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Conventions are go-time for lobbyists and advocates

Dan Gorenstein Jul 28, 2016
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A general view of the DNC 2016.
Chip Somodevilla/Getty Images

It’s easy to think political conventions are all about the speeches and the pageantry and the sign-waving, but they’re also a business opportunity.

A great chance for lobbyists to come and schmooze with decision makers trapped in one convenient location.

Suzanne Ffolkes is Vice President of Communications at Research!America, a nonpartisan group that advocates for medical and scientific research.

The organization lobbies and educates Congress on behalf of academia, patient advocacy groups, research institutions and major companies.

Some top priorities include more dollars for research to develop a Zika vaccine, keeping the Cancer Moonshot going and a full repeal of the medical device tax under Obamacare.

Ffolkes flashes confidence and charm as she meets Oregon Congressman Earl Blumenauer, a Proctor and Gamble executive, even a college kid at a brew pub in downtown Philadelphia.

She’s on the lookout for people who share her interest in solving medical problems, and the parties and luncheons here are a great place to do it.

Sheila Krumholz, head of the Center for Responsive Politics, said when the conventions come around, entire Washington lobbying firms have been known to pick up stakes and move operation to the host city.

It’s a smart play when you’re in the business of selling influence.

“It’s much easier to have these conversations when people let their guard down, the champagne is flowing, and the music is playing. There is a feast, a lavish spread out,” she said.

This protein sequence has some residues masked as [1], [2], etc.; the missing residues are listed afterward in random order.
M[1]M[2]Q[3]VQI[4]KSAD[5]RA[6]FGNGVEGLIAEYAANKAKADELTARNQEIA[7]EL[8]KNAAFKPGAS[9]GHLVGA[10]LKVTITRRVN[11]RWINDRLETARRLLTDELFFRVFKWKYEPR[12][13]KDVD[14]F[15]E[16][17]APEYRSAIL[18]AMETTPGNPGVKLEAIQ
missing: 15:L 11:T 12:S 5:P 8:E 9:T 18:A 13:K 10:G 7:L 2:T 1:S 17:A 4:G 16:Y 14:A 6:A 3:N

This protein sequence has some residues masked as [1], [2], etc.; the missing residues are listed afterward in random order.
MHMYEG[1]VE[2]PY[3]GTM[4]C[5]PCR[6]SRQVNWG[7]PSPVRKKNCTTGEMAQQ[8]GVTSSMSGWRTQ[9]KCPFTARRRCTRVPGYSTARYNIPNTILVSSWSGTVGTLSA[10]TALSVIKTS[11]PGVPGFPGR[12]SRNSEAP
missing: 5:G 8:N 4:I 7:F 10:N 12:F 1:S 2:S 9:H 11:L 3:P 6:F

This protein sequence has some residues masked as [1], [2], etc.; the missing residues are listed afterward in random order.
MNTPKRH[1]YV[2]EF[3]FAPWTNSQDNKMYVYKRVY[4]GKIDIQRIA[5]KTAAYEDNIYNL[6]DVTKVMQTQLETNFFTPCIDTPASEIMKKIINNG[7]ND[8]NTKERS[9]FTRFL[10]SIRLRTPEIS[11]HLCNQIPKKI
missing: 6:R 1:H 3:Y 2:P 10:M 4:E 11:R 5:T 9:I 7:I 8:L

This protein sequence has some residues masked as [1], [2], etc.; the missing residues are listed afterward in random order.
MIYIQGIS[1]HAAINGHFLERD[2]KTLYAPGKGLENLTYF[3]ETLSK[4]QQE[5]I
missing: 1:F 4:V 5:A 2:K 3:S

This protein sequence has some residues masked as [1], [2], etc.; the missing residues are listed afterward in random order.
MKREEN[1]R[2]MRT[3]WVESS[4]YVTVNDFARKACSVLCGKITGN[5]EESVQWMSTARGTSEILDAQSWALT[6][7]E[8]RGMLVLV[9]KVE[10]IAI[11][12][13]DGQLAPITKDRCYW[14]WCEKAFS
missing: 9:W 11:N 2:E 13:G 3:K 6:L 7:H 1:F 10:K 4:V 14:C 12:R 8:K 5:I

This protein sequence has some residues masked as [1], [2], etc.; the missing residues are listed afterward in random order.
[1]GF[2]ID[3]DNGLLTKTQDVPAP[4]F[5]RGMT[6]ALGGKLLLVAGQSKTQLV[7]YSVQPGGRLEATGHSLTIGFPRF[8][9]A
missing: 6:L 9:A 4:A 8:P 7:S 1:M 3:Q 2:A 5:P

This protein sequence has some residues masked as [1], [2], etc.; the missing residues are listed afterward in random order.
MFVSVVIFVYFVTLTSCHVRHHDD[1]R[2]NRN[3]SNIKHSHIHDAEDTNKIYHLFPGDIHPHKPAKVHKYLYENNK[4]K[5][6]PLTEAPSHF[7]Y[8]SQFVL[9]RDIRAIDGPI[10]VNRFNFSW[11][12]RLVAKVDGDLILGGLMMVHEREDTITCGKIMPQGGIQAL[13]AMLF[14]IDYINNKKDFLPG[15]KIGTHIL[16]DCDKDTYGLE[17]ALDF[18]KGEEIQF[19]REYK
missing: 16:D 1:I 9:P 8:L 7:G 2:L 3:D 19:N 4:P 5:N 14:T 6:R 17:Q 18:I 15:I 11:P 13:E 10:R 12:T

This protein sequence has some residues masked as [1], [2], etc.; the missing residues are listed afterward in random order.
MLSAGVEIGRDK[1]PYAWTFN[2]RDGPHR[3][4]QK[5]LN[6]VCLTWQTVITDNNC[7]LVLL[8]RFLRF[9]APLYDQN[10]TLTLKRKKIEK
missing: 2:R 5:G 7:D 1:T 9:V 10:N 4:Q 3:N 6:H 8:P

“People are in a good mood, they are willing to have a conversation that they may not have had time to back in Washington.”

Another benefit to hitting the conventions, said Krumholz, is that it’s easy to find plenty of politicians running around looking to put out another mailer or make an ad buy as Election Day nears.

But Dr. Georges Benjamin, head of the American Public Health Association said policy makers, and the presidential campaigns, want more than money at these events.

“They are looking for solutions to problems that we need to be solving in the next administration and Congress,” he said.

While the folks who could help your cause may be at the convention, Benjamin said they’re easier to find when there’s an incumbent President.

This year, at least when it comes to issues of public health and medical research, it’s a bit of a challenge.

“There’s no question I know very clearly who is interested in health on the Clinton campaign,” he said.

“We are really struggling to figure out who is advising Mr. Trump.”

Ffolkes with Research!America has also reached out to both campaigns.

She has asked the candidates to provide statements on how they want to advance medical research, though Hillary Clinton has publicly laid out several ideas already.

But as long as she’s in Philadelphia, Ffolkes will keep working the room.

“You never know when you might meet some influencers who you can work with in the future,” she said.

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